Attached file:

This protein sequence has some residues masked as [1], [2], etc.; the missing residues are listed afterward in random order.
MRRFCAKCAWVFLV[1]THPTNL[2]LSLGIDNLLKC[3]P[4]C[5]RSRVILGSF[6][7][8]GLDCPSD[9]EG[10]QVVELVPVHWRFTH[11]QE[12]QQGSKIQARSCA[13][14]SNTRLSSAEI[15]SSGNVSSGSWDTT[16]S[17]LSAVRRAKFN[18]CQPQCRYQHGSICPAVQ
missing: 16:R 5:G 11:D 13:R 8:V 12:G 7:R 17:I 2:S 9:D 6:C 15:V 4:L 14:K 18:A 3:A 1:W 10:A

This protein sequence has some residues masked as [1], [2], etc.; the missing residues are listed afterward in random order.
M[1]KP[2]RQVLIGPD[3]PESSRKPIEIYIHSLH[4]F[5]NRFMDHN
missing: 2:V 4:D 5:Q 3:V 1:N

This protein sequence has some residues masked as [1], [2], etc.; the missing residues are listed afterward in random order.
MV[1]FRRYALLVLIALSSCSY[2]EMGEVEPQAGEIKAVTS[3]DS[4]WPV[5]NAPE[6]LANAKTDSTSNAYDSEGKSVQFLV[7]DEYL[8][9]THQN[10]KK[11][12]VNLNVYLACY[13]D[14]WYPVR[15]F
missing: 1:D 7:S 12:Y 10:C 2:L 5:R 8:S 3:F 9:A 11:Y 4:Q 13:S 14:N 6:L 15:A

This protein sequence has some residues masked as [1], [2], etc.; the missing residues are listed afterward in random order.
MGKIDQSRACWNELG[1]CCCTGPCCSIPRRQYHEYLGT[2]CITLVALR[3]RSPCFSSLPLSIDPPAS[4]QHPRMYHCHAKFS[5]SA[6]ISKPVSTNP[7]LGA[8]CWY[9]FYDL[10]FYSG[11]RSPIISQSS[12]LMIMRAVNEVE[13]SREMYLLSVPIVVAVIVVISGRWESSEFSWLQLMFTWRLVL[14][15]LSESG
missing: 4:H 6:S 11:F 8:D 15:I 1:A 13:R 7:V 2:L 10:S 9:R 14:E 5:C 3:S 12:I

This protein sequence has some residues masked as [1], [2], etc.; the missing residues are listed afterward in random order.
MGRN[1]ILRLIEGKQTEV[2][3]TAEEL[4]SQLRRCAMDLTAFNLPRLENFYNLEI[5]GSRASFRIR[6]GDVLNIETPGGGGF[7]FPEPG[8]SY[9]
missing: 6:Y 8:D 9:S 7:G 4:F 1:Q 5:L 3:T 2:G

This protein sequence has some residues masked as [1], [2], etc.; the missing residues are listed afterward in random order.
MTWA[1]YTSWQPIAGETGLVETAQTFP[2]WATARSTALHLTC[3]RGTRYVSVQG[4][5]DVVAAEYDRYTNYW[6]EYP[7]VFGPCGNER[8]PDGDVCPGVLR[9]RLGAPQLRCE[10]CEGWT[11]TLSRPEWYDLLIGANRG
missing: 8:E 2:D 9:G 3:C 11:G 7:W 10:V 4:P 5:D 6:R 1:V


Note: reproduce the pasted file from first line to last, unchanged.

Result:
This protein sequence has some residues masked as [1], [2], etc.; the missing residues are listed afterward in random order.
MRRFCAKCAWVFLV[1]THPTNL[2]LSLGIDNLLKC[3]P[4]C[5]RSRVILGSF[6][7][8]GLDCPSD[9]EG[10]QVVELVPVHWRFTH[11]QE[12]QQGSKIQARSCA[13][14]SNTRLSSAEI[15]SSGNVSSGSWDTT[16]S[17]LSAVRRAKFN[18]CQPQCRYQHGSICPAVQ
missing: 16:R 5:G 11:D 13:R 8:V 12:G 7:R 17:I 2:S 9:D 6:C 15:V 4:L 14:K 18:A 3:A 1:W 10:A

This protein sequence has some residues masked as [1], [2], etc.; the missing residues are listed afterward in random order.
M[1]KP[2]RQVLIGPD[3]PESSRKPIEIYIHSLH[4]F[5]NRFMDHN
missing: 2:V 4:D 5:Q 3:V 1:N

This protein sequence has some residues masked as [1], [2], etc.; the missing residues are listed afterward in random order.
MV[1]FRRYALLVLIALSSCSY[2]EMGEVEPQAGEIKAVTS[3]DS[4]WPV[5]NAPE[6]LANAKTDSTSNAYDSEGKSVQFLV[7]DEYL[8][9]THQN[10]KK[11][12]VNLNVYLACY[13]D[14]WYPVR[15]F
missing: 1:D 7:S 12:Y 10:C 2:L 5:R 8:S 3:F 9:A 11:Y 4:Q 13:S 14:N 6:L 15:A

This protein sequence has some residues masked as [1], [2], etc.; the missing residues are listed afterward in random order.
MGKIDQSRACWNELG[1]CCCTGPCCSIPRRQYHEYLGT[2]CITLVALR[3]RSPCFSSLPLSIDPPAS[4]QHPRMYHCHAKFS[5]SA[6]ISKPVSTNP[7]LGA[8]CWY[9]FYDL[10]FYSG[11]RSPIISQSS[12]LMIMRAVNEVE[13]SREMYLLSVPIVVAVIVVISGRWESSEFSWLQLMFTWRLVL[14][15]LSESG
missing: 4:H 6:S 11:F 8:D 15:I 1:A 13:R 7:V 2:L 10:S 9:R 14:E 5:C 3:S 12:I

This protein sequence has some residues masked as [1], [2], etc.; the missing residues are listed afterward in random order.
MGRN[1]ILRLIEGKQTEV[2][3]TAEEL[4]SQLRRCAMDLTAFNLPRLENFYNLEI[5]GSRASFRIR[6]GDVLNIETPGGGGF[7]FPEPG[8]SY[9]
missing: 6:Y 8:D 9:S 7:G 4:F 1:Q 5:L 3:T 2:G

This protein sequence has some residues masked as [1], [2], etc.; the missing residues are listed afterward in random order.
MTWA[1]YTSWQPIAGETGLVETAQTFP[2]WATARSTALHLTC[3]RGTRYVSVQG[4][5]DVVAAEYDRYTNYW[6]EYP[7]VFGPCGNER[8]PDGDVCPGVLR[9]RLGAPQLRCE[10]CEGWT[11]TLSRPEWYDLLIGANRG
missing: 8:E 2:D 9:G 3:C 11:G 7:W 10:V 4:P 5:D 6:R 1:V